Twenty years ago, telling your waiter you had food allergies and couldn’t eat gluten, nuts, dairy, etc., would make him roll his eyes, or bark, “Sorry, no substitutions.” But today, nearly every restaurant and food product line offers some accommodation for people with food allergies and intolerances, from the most formal banquet halls to the cheapest TV dinners. And when you look at the statistics on people who can’t digest certain foods, it’s clear that they have to.
According to Food Allergy Resource and Education (FARE), approximately 32 million people in the U.S. have food allergies. They’re not just so-called “picky eaters”; they face legitimate health problems if they eat certain foods. Gluten (the protein in wheat and other cereal grains) and nut allergies are among the most common and frustrating, since grains and nuts are widely used as ingredients in other dishes—some of which you might never expect (nuts in your vanilla ice cream, for instance).
About two-and-a-half million people can’t handle wheat, and gluten is a major contributing factor. One in 100 people worldwide is believed to have celiac disease, a severe form of gluten intolerance that falls under the banner of an auto-immune disorder. For these people, consuming gluten will actually result in damage to the intestine.
Meanwhile, more than six million people have a reaction to peanuts (technically a legume), and nearly four million need to avoid tree nuts.
If you count yourself as a member of any one of the above groups, you already know that you have to be careful about what you eat, and how your food is prepared. But you may not be aware of how many delicious—and healthy—options you still have, especially when you’re looking for a quick bite between meals. With the help of a dietician and a recipe whiz, we came up with five different gluten-free and nut-free snacks that taste great, and help you stay fit.
What Foods Should Be Avoided?
Going gluten-free means saying no to wheat, barley, and rye, and all the foods and food ingredients that can be made from them. When you add them up, it’s a long list that includes (but is NOT limited to):
- Baked goods
- Brewer’s yeast
- Meat substitutes
- Salad dressings
- Spice blends
- Wine coolers
Of course, gluten-free options do exist for many foods, but by and large, a gluten-free diet will be devoid of what you see above. Even food coloring can be an allergen, as it’s often made from barley. One should also watch out for oats. While they’re naturally gluten-free, oats are often grown near wheat, barley, or rye, and, as a result, they can become contaminated by them. Make sure that any oats you consume are guaranteed gluten-free on the food label.
Avoiding tree nuts will have you waving off…
- Brazil nuts
- Curries (They often contain ground almonds)
- Honey (Some nut species are pollinated by bees)
- Macadamia nuts
- Nut butters
- Nut milks
Be wary of cold cuts (such as mortadella), energy bars, flavored coffees, marinades, pastries, and sauces (including barbecue) too. All can and often do contain some tree nuts as additives. Certain ethnic foods, such as Chinese, Indian, and Thai, also contain nuts.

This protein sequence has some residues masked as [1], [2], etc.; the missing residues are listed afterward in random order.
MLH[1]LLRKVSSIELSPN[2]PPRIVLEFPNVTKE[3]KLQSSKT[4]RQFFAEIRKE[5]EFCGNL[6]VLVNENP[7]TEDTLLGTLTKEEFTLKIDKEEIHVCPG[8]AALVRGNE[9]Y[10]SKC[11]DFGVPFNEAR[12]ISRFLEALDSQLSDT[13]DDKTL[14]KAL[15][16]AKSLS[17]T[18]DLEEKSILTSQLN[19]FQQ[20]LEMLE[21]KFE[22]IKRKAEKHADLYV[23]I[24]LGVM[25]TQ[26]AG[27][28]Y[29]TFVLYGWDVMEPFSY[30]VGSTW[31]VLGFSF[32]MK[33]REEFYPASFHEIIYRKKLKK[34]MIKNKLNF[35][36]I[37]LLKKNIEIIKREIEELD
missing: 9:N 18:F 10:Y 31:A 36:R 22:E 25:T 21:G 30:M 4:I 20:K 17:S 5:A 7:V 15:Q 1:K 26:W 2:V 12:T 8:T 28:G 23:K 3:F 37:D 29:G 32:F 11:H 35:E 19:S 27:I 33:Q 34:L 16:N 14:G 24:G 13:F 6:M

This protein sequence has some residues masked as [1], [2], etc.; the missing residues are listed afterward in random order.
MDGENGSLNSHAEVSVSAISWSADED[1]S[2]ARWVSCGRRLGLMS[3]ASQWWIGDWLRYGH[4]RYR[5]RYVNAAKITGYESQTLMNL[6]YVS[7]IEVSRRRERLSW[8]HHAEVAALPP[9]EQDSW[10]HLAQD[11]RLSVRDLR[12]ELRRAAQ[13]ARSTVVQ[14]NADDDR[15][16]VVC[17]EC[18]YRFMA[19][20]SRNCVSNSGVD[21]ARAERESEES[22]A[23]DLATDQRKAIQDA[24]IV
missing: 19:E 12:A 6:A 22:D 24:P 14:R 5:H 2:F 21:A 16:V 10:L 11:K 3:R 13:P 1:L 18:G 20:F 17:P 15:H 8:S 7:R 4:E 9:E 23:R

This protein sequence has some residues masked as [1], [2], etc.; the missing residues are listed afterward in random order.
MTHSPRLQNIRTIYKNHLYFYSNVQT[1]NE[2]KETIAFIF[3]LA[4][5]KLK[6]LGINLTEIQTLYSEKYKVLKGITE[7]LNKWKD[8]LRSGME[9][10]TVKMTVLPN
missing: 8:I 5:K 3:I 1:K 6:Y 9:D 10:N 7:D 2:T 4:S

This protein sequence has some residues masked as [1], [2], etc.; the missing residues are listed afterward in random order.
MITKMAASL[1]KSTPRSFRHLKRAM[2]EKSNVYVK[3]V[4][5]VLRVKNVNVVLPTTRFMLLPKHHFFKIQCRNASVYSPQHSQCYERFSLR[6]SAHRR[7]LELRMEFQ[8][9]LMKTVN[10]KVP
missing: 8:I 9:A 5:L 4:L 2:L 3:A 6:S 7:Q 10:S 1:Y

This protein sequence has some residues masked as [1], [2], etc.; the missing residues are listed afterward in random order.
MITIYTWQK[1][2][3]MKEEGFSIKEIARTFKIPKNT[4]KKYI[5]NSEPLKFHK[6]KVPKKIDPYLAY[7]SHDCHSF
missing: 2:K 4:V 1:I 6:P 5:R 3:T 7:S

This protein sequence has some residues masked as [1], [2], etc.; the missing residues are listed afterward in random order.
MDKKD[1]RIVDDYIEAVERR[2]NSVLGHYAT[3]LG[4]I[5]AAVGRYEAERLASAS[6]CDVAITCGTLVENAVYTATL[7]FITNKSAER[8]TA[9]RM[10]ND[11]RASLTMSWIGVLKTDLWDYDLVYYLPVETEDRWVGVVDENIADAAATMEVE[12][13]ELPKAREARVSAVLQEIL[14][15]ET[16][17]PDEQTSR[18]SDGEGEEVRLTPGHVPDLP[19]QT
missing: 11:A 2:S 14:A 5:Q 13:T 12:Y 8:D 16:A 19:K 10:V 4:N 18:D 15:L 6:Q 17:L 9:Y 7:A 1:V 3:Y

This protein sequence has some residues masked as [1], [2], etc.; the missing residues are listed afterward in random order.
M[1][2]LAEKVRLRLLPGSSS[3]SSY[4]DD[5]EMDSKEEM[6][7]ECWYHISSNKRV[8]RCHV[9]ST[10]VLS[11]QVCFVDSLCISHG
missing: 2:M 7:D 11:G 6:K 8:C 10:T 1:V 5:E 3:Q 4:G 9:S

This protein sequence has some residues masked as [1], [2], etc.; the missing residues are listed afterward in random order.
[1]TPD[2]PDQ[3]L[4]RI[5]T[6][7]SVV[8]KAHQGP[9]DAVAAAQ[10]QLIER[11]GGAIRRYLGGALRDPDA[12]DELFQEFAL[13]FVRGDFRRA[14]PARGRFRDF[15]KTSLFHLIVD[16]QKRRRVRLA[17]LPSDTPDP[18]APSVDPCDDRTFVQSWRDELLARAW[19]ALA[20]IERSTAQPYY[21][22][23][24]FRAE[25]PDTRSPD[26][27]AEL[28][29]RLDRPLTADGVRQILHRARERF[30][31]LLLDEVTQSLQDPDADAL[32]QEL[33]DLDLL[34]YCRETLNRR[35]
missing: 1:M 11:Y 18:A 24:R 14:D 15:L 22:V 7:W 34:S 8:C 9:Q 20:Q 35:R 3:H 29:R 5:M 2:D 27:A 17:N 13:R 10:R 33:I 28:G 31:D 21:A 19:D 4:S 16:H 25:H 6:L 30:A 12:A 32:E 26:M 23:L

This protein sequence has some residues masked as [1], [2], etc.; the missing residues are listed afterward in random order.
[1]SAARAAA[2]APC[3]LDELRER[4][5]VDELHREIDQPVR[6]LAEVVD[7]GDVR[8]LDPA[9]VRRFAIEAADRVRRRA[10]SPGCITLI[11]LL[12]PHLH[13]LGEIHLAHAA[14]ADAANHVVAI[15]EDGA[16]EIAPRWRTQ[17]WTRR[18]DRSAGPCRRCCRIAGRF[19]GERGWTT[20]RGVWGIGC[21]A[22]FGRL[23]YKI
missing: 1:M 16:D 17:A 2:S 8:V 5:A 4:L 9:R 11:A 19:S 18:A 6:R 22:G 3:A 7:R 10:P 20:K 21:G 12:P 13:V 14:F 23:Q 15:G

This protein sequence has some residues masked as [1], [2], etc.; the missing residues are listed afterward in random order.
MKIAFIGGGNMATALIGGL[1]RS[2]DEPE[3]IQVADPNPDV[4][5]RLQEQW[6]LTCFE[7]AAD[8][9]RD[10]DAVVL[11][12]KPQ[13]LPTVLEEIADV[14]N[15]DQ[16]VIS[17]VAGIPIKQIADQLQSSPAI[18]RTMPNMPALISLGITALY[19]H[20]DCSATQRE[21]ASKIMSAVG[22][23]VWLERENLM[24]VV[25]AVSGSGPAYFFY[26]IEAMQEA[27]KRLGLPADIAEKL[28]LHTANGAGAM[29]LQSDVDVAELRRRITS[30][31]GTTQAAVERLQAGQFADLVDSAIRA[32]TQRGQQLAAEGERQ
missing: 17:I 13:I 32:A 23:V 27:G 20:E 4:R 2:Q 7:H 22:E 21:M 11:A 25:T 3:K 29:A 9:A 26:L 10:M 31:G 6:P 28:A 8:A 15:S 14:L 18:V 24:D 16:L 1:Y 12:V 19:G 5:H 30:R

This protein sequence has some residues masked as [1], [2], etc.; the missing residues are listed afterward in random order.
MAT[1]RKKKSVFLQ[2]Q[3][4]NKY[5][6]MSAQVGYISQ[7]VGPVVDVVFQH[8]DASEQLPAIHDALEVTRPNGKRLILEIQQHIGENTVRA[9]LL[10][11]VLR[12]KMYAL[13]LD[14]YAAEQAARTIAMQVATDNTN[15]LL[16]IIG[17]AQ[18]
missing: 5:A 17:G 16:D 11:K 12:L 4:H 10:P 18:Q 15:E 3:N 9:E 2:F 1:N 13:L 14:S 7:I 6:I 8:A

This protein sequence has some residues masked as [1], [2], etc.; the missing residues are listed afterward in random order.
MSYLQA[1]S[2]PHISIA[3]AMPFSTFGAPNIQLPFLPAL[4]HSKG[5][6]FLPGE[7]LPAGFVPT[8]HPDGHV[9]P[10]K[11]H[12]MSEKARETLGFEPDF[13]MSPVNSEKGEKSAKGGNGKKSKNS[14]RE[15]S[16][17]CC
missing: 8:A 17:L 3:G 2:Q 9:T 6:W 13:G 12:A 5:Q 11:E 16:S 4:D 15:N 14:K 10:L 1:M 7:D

If you have an intolerance to peanuts, you should steer clear of the following:
Cold-pressed peanut oil (Although highly-refined peanut oil may be OK; ask your doctor)
Fried foods (Many are cooked in peanut oil)
Lupin/Lupine (A flour substitute in gluten-free foods, it’s a legume, like peanuts are, and may provoke a reaction similar to a peanut allergy)
Nut butters (Even if you’re not allergic to tree nuts, nut butters can be exposed to peanuts in processing and pick up their allergens)
What Nutrition Am I Missing By Cutting Out Gluten and Nuts?
Avoiding gluten and nuts if you’re allergic to them will greatly reduce the risk that you’ll have a bad reaction when you eat something. On the downside, you will increase the likelihood that you don’t get enough of certain vitamins and minerals, if you’re not careful to eat other foods that supply them.
“Nutrients of concern in a gluten-free diet are vitamins D, B12, and folate,” says Shannon Ehrhardt, RD, CSSD, an EXOS Performance Dietitian, “as well as iron, magnesium, calcium, and zinc.” But you can cover these needs by consistently eating some of the following.
For vitamin D: egg yolks, mushrooms, and salmon
For vitamin B12: beef, clams, eggs, and tuna
For folate: broccoli, Brussels sprouts, chickpeas, and leafy greens
Nut-free diets are often lacking in vitamin E, niacin, magnesium, manganese, and chromium, says Ehrhardt. To make sure you stay topped off on them, eat foods from the lists below.
For vitamin E: avocado, broccoli, butternut squash, kiwi, olive oil, and spinach
For niacin: beef, brown rice, salmon, and tuna
For magnesium: avocado, banana, dark chocolate, legumes (chickpeas, lentils, soy beans, other beans), okra, oysters, salmon, spinach, and tofu
For manganese: black pepper, clams, coffee, legumes, mussels, oysters, rice, and tea
For chromium: fruits, meats, and vegetables